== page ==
Scratch Built Turntable

I am writing this article as a general explanation of the process of designing and constructing a scratch built railroad turntable for my Wildcat Valley Railroad with the hope that this will inspire others to attempt the journey. Much of the detail of actual design and construction is up to the reader since there are many methods and materials which can be used to attain the same result.

I found a couple of items on the internet for ideas and inspiration. The first is a photo that shows the power arch that I would use as a model for my turntable.

The drawing below shows detail for the decking and some general information.

The old WVR turntable was a Walthers 90′ Kit that I modified to operate with a stepper motor controlled with an Arduino processor. This worked pretty well but due to the construction did not turn as smoothly as I would have liked. The new turntable I designed is 115′ long and will accommodate larger engines. I would use ideas from the references above to design my free-lanced turntable. The first order of business was to assemble the components I would need for the build.

Rounding Up the Parts

I found a Nema14 stepper motor with 400 steps/revolution which would double the number of steps of the motor from the previous version. I found a 30:1 worm gear set with a worm the would fit the 5mm shaft on the stepper motor. The worm gear was bored to 6mm, so I found some 6mm diameter brass tubing with a 1mm wall to use to turn the bridge. To get power to the tracks I used a slip ring which has 6 leads rated for 2 Amps each. A slip ring allows an electrical connection using internal contacts between a stationary and a rotating member.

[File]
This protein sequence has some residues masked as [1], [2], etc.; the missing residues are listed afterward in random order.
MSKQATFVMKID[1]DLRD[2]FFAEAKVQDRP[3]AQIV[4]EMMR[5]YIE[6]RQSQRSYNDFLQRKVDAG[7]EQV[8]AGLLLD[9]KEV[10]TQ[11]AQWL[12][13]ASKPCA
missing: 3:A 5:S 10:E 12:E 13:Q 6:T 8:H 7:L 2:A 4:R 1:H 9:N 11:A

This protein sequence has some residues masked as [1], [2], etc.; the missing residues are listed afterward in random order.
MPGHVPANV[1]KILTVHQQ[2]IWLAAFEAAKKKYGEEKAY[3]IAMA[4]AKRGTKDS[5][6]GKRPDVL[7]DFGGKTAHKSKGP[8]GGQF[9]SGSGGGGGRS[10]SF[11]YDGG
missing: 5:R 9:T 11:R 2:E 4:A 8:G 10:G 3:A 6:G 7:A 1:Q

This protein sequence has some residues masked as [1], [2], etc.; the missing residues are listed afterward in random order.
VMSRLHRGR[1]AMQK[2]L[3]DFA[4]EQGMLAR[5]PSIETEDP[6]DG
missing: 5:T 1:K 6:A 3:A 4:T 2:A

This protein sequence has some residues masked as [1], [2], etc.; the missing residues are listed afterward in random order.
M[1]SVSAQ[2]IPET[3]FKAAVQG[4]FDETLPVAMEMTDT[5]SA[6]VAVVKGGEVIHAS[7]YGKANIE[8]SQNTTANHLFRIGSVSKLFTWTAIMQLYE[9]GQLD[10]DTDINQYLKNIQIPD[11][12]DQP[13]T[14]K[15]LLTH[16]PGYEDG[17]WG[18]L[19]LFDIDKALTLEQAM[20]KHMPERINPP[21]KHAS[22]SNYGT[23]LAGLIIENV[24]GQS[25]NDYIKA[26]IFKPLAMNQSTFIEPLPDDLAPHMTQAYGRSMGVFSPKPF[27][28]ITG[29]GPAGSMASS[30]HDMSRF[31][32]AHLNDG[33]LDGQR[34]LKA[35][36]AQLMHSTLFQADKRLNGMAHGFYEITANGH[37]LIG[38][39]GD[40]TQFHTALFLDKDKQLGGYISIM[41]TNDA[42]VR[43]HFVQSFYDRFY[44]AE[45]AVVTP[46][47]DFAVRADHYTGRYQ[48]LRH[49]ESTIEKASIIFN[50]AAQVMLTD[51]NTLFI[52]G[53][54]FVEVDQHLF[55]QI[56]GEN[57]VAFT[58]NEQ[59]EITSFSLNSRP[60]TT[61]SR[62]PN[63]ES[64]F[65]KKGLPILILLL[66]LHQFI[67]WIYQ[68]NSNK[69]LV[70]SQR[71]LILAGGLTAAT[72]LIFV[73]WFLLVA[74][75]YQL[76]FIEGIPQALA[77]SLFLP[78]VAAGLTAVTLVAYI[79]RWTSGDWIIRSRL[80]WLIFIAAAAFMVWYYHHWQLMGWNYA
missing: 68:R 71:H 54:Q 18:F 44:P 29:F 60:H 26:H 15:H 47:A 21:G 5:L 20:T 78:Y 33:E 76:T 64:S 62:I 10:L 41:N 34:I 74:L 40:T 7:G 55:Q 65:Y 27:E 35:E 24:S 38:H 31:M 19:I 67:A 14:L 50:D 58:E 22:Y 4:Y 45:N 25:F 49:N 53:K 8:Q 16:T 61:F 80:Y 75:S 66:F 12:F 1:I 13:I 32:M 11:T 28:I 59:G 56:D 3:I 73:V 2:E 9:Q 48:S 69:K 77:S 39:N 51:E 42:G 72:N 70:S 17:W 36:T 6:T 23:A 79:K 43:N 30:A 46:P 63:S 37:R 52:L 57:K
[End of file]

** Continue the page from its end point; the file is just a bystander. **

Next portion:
Other Items Purchased

Once I had identified the components needed, I began designing the turntable using FreeCad. I started with the turntable pit. Since plywood is never the stated thickness, I purchased this material in 2′ x 2′ sheets first so I could measure the thickness accurately since the height of the rail top on the bridge needs to be as close to the height of the top of the approach track as possible. I adjusted the height of the bearing mount accordingly. I also wanted to cut the diameter of the turntable pit first in order to get this dimension before modeling the pit walls which I planned to 3D Print.

Building the Pit

I fashioned a home-made circle cutting jig from Masonite and attached it to my router. I drilled holes for the radius that I wanted to cut. I screwed 1X4’s to the bottom of the plywood to hold the center piece in place until I was finished with the router. As you can see below, I needed to drill a few extra holes in the jig to get the diameter that I wanted. I used a 1/4″ bit to make the cut. I also cut a step around the outside to accept the lip of the wall.

Below you can see the rough pit in place on my layout. I cut a hole in the 1/4 plywood to make the shelf where the pit rail would be mounted. The 1/2″ plywood was drilled for the bearing mount and centered in the pit.

I created the 12 wall segments using Free CAD design software and printed them on my Mars 3 printer. It is hard to see, but there are block outlines and mortar grooves on surface of the inner diameter.

The photo interrupter protrudes through the wall. This will be used to detect a tab on the turntable bridge which will set the home position at start-up.

Below is the stepper motor and worm gear set assembled into the 3D printed mounting frame. At the end toward the camera is the slip ring. The wires for bridge rail power exit the tube at the opposite end. The four heavier gauge wires are the stepper motor power connection.

I attached the printed pit walls with Loctite Power-Grab and sprayed the walls and pit rail shelf with gray primer then added some color to the block wall with acrylics. I used a wash of India Ink to accentuate the mortar lines and dull the finish. I carefully cut two pieces of code 70 flex track ties to a length that would set against the pit wall to create a circle. I added a rail joiner to connect the two and soldered the joint to make a rail section long enough then trial fit the track and cut it to length. For the two ends that would need to be joined in place, I pre-bent about two inches of the rail to match the radius of the pit wall. Next the rail section was painted with camo brown and when dry I glued the rail in place with gel super glue.